Quenton Nelson will return for his senior season

SOUTH BEND, IN - OCTOBER 17: Quenton Nelson #56 of the Notre Dame Fighting Irish celebrates after a 10-yard touchdown reception by Corey Robinson against the USC Trojans in the fourth quarter of the game at Notre Dame Stadium on October 17, 2015 in South Bend, Indiana. (Photo by Joe Robbins/Getty Images)
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Brian Kelly’s talked about the rare 6-star recruit: Harrison Smith, Manti Te’o, Michael Floyd, Zack Martin. Well, add Quenton Nelson to the list. Notre Dame’s starting left guard has made it official that he’ll return for his senior season.

The New Jersey native adds another key building block to the Irish offensive line, returning with Mike McGlinchey to anchor Harry Hiestand’s unit. Like McGlinchey, Nelson had an option to be selected high in next year’s NFL Draft, staying in school even after receiving a second-round grade from the NFL’s Advisory Board, per Irish Illustrated.

Nelson took to social media to make the news public, with the NFL’s declaration deadline set for January 16.

“Excited for this team to grow every day this offseason by putting in nothing but hard work and grinding together. When we reach our full potential, look out. I’m right behind you Coach.”

Nelson was named a team captain for 2017 at the year-end Echoes Awards Show. He earned second-team All-American honors from Sports Illustrated and was rated by ESPN’s Mel Kiper as the No. 1 offensive guard in the 2017 draft class, a grade he’ll likely carry into next season.

Clark Lea formally named Linebackers Coach

clark-lea
UND.com
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Notre Dame formally introduced new linebackers coach Clark Lea on Thursday. The press release for the 35-year-old  included the following quote from the new assistant who has worked at Bowling Green, UCLA and Wake Forest, and rejoins Mike Elko in South Bend.

“I’m humbled to be a part of the Notre Dame football program,” Lea said in a statement. “It’s an honor to represent such a prestigious academic institution, and to be a part of this program’s rich tradition of athletic excellence. I’d like to thank Jack Swarbrick and coach Kelly for this tremendous opportunity. I’m excited to get to work building relationships with our players, and do my part in helping coach Kelly execute his vision for the program.”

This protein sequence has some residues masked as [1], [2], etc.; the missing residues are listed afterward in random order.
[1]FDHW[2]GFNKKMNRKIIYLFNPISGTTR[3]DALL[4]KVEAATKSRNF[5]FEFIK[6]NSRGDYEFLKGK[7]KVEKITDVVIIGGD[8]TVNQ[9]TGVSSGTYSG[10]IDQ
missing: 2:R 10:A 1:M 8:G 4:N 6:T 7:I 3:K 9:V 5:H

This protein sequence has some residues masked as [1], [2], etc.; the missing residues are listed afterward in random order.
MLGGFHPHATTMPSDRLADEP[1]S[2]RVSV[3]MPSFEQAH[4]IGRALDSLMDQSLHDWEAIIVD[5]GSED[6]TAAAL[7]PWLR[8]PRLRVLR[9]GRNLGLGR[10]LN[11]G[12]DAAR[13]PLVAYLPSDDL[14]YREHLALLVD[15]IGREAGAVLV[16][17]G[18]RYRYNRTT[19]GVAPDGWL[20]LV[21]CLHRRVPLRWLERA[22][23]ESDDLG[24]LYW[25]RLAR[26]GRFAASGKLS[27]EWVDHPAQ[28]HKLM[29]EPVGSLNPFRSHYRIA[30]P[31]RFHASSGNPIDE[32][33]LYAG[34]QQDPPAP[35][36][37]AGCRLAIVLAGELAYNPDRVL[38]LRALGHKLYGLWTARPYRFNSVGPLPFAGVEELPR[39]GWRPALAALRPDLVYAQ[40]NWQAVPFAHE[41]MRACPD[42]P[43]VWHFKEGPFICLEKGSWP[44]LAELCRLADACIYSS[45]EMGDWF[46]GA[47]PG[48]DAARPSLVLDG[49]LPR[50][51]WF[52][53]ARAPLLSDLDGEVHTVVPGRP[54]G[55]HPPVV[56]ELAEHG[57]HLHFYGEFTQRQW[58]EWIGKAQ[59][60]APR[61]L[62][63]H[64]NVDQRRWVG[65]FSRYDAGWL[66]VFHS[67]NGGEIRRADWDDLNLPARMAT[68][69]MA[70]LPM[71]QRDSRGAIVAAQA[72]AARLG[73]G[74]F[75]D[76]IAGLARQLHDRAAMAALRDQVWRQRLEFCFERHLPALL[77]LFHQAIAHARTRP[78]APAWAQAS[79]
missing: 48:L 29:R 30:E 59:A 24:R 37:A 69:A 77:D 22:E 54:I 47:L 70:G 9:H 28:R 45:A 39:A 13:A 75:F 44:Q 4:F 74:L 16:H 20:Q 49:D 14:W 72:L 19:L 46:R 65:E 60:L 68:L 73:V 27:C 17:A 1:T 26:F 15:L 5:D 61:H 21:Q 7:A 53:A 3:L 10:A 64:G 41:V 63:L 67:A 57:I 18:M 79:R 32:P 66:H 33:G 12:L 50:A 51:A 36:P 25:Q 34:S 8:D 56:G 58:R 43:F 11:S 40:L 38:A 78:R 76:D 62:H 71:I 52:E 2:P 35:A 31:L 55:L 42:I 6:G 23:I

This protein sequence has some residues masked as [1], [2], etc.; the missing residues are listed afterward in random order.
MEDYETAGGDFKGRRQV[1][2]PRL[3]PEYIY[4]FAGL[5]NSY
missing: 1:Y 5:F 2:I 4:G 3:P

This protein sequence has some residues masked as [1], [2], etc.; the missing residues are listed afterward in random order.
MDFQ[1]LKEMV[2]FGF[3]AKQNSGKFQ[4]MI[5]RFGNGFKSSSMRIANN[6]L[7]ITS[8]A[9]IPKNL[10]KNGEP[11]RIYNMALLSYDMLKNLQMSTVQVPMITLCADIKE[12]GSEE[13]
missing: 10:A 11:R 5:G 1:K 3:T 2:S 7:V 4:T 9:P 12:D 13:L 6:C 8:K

That work has already begun, with Lea on the prowl as the recruiting dead period ended and the rebuilt Irish staff hit the road. Yesterday, Lea was with defensive coordinator Mike Elko visiting commit David Adams, a key piece of the Irish puzzle on the defensive side of the ball. That starts a mad rush that’ll keep Lea’s belongs in boxes until after the first Wednesday in February, as Elko and his reshuffled defensive staff open their recruiting board, finding replacements for a handful of de-commitments and pieces that’ll fit Elko’s scheme.

If there’s any reason for optimism after a tough few weeks in recruiting, it’s the young staff that Kelly has assembled. The youth movement includes not just Lea, but the 39-year-old Elko. New offensive coordinator Chip Long is just 33, moving to Notre Dame after one season at Memphis. Running backs coach Autry Denson just turned 40 while special teams coordinator Brian Polian is practically long in the tooth at 42. (All that comes before the expected announcement of 25-year-old Tommy Rees.)

Lea’s pedigree is rock solid, earning kudos in 2012 for his work as Linebackers coach at Bowling Green, Football Scoop’s Linebackers Coach of the Year.

“Clark is a wonderful addition to our staff,” Kelly said in the release. “Obviously, he brings a substantial amount of knowledge about coach Elko’s defensive system — having worked with Mike at both Bowling Green and Wake Forest. Clark has demonstrated throughout his career an ability to not only identify unique talent in the recruiting process, but also develop that talent into high-production linebackers. As a former student-athlete, he will relate exceptionally well with our kids and provide tremendous mentorship throughout their careers at Notre Dame.”

 

 

 

Reports: Lea, Alexander added to Irish coaching staff

delvaughn
ASU Sports Information
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Brian Kelly is adding to his rebuilt coaching staff, reportedly finalizing deals with Wake Forest linebackers coach Clark Lea and Arizona State assistant DelVaughn Alexander. Lea will reunite with Mike Elko and coach linebackers and Alexander will coach wide receivers. While both hires are still going through formal university vetting, the Lea hire has long been rumored before being reported by SI’s Pete Thamel. FootballScoop.com broke the news on Alexander, before multiple outlets confirmed the report.

In Lea, Elko brings a piece of his coaching staff with him to South Bend. The 35-year-old spent last season working in Winston-Salem and spent three seasons at Syracuse before that. He worked with Elko and Demon Deacons head coach Dave Clawson at Bowling Green and has spent time as an assistant at UCLA as well. He earned three letters at Vanderbilt, a 2004 graduate.

Alexander is a veteran presence to help replace Mike Denbrock and fill his void coaching receivers. He’s also a coach with first-hand knowledge of new coordinator Chip Long, having worked alongside him in Tempe under Mike Norvell. The move also comes in time for the reopen of the recruiting season’s home stretch, bringing a capable West Coast recruiter to the staff at a time when Notre Dame’s 2017 class is leaking a bit of oil.

Alexander played wide receiver at USC, playing for Larry Smith and John Robinson, before breaking into the coaching ranks there as a graduate assistant. He’s also had stops at UNLV, coached for Jim Harbaugh at San Diego, and spent significant time at Wisconsin and Arizona State where he coached multiple positions, taking over tight ends after Long left for Memphis.